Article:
The Dynasties of China
Xia(c. 2200 – 1766BCE)
Chinese oral tradition describes Yu the Great, who organized the people to build canals that stopped flooding and created great prosperity. Most historians once believed the Xia to be a mythical dynasty, but recent archaeological findings seem to verify their existence.
Shang (1766 – c.1040BCE)
Excavations have confirmed descriptions in ancient Chinese literature of a highly developed culture. In addition to developing a writing system still in use today, the Shang created a lunar calendar consisting of twelve months of 30 days each. The Shang were distinguished by an aristocratic government, great artistry in bronze, an agricultural economy, and armies of thousands whose commanders rode in chariots.
Zhou (c.1040 – 256BCE)
The nomadic Zhou people from northwestern China overthrew the Shang kings. The Zhou developed a feudal society in China, but slowly lost power to local warlords.
The Age of Warring States (c.481- 221BCE)
Many regional states formed as the Zhou Dynasty the Mandate of Heaven. This is why the Zhou Dynasty overlaps the Age of Warring States for more than two centuries.
Weights and measures, and the Chinese writing system were unified under the Qin. Chinese defenses against nomadic warriors were strengthened by creating the Great Wall.
Han (206BCE – 220CE)
During the Han Dynasty, the Chinese invented paper, recorded the history of their land, and first learned of Buddhism. The Han is often compared to the Roman Empire of the same age. Today the Chinese word for Chinese person means “a man of Han."
The short-lived Sui dynasty reunified China after four hundred years of fragmentation. During Sui rule, a Grand Canal links northern and southern China.
Considered the “Golden Age of China," the Tang Dynasty made China the largest, wealthiest, and the most populous nation of their time. Tang rulers based their laws on based on Confucian thought.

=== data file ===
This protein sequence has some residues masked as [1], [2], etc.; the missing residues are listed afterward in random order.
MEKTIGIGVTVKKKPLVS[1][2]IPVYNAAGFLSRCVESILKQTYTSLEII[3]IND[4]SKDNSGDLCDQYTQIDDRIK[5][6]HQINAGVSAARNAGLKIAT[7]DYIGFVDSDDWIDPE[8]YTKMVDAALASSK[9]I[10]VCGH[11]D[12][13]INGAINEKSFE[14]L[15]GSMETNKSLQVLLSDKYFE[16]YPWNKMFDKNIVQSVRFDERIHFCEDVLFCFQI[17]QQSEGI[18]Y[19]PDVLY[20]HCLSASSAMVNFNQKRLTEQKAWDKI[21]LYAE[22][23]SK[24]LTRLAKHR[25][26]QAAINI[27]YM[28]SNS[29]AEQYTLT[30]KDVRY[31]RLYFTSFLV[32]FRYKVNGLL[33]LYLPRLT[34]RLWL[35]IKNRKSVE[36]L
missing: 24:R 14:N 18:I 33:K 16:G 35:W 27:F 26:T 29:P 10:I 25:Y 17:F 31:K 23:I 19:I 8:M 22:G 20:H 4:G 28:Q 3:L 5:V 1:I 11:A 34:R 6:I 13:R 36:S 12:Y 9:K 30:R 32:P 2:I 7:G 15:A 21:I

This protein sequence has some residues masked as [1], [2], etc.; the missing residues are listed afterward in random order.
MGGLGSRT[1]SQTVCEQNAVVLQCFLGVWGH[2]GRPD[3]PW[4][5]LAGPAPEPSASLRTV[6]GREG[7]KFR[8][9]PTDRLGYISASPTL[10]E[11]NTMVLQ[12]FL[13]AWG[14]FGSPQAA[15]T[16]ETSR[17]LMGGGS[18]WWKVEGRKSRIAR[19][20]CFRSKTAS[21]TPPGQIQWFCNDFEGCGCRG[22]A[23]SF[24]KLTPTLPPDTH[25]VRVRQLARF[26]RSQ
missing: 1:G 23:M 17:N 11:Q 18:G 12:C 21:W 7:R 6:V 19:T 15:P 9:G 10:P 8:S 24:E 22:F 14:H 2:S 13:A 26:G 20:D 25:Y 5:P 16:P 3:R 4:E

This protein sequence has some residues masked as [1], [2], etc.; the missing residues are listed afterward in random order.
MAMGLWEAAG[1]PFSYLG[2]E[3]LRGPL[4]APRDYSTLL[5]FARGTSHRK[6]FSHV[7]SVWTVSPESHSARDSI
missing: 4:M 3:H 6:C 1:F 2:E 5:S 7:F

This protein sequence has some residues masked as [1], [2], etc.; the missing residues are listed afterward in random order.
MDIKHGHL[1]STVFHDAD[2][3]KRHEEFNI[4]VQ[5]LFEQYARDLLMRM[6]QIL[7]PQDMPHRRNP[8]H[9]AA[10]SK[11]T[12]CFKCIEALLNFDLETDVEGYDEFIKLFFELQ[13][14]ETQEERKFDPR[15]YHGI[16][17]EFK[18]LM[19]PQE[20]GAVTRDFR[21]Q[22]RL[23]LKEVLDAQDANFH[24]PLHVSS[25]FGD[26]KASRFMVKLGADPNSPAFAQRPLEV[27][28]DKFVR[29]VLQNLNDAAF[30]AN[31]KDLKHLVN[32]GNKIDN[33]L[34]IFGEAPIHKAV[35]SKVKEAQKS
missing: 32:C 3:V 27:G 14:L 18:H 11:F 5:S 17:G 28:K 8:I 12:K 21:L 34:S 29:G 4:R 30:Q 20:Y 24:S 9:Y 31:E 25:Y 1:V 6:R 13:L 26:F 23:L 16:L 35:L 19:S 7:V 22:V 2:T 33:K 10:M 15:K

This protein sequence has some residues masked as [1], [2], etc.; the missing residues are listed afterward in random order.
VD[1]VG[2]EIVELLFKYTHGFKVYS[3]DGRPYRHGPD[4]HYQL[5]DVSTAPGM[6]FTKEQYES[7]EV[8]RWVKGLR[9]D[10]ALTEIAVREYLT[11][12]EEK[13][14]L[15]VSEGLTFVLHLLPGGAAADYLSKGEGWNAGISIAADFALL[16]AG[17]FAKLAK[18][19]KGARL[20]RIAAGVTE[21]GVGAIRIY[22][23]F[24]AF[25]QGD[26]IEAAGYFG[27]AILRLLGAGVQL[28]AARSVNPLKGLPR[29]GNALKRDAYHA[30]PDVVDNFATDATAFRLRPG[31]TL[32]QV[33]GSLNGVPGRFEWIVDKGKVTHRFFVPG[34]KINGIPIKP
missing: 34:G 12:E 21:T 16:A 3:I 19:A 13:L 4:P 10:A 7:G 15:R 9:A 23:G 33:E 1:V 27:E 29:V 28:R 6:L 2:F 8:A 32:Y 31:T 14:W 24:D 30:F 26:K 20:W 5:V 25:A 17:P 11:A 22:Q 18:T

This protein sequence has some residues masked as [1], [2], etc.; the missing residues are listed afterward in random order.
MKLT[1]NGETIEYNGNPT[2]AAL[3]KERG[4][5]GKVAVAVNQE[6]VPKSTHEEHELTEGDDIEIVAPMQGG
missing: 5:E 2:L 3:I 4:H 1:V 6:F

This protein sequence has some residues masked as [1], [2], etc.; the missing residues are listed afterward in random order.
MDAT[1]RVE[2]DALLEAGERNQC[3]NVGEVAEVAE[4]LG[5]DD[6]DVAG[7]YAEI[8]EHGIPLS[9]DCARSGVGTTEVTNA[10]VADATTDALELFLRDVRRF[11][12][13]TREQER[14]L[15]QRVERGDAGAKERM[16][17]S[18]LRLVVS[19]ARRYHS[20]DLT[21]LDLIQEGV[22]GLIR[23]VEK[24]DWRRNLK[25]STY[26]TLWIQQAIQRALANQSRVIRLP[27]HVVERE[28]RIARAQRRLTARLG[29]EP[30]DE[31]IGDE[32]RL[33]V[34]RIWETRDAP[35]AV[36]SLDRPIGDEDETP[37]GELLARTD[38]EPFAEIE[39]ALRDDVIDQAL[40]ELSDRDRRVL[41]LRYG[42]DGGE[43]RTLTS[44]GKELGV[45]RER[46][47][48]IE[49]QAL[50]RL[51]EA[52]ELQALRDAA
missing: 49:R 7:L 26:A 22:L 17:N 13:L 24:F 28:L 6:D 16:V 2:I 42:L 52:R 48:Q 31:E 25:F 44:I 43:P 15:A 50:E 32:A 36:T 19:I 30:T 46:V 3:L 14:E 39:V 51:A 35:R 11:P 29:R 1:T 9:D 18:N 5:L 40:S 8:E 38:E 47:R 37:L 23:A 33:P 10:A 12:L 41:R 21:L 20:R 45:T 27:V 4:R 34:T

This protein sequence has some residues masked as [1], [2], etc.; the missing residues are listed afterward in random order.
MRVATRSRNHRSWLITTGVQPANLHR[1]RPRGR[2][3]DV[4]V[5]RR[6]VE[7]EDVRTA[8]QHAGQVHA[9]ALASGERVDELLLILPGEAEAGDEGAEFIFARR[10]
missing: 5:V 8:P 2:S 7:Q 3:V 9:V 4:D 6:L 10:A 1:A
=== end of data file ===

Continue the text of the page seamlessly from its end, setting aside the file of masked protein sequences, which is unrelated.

Five Dynasties and Ten Kingdoms (907-960)
Several rival states vied for control of China during a brief period of disunity.
The Song Dynasty reunified China and ruled for 300 years. Paper money was introduced during the Song dynasty.
Yuan (The Mongols) (1279-1368)
Kublai Khan established the Yuan Dynasty after his Mongol tribes defeated China. The Yuan encouraged Europeans to travel overland to China; Marco Polo was the most famous of the early Europeans to make the journey.
– As famine and plague swept China, the Mandate of Heaven passed to Zhu Yuanzhang, who led a peasant army to victory over the Mongols. The Ming were known for orderly government and control over Chinese peasants.
Qing (Manchus) (1644-1911)
Founded by conquerors from Manchuria in 1644, the Qing was the last imperial dynasty of China. Decades of upheaval led to the fall of the Qing.
The Republic of China (1912-1949)
A series of weak governments followed the fall of the Qing. In 1931, Japan seized Manchuria in northeast China and formed the puppet state of Manchuko.
The People’s Republic of China (1949-present)
A Communist revolution led by Mao Zedong captured control of China in 1949. The communists continued to rule long after Mao’s death in 1976.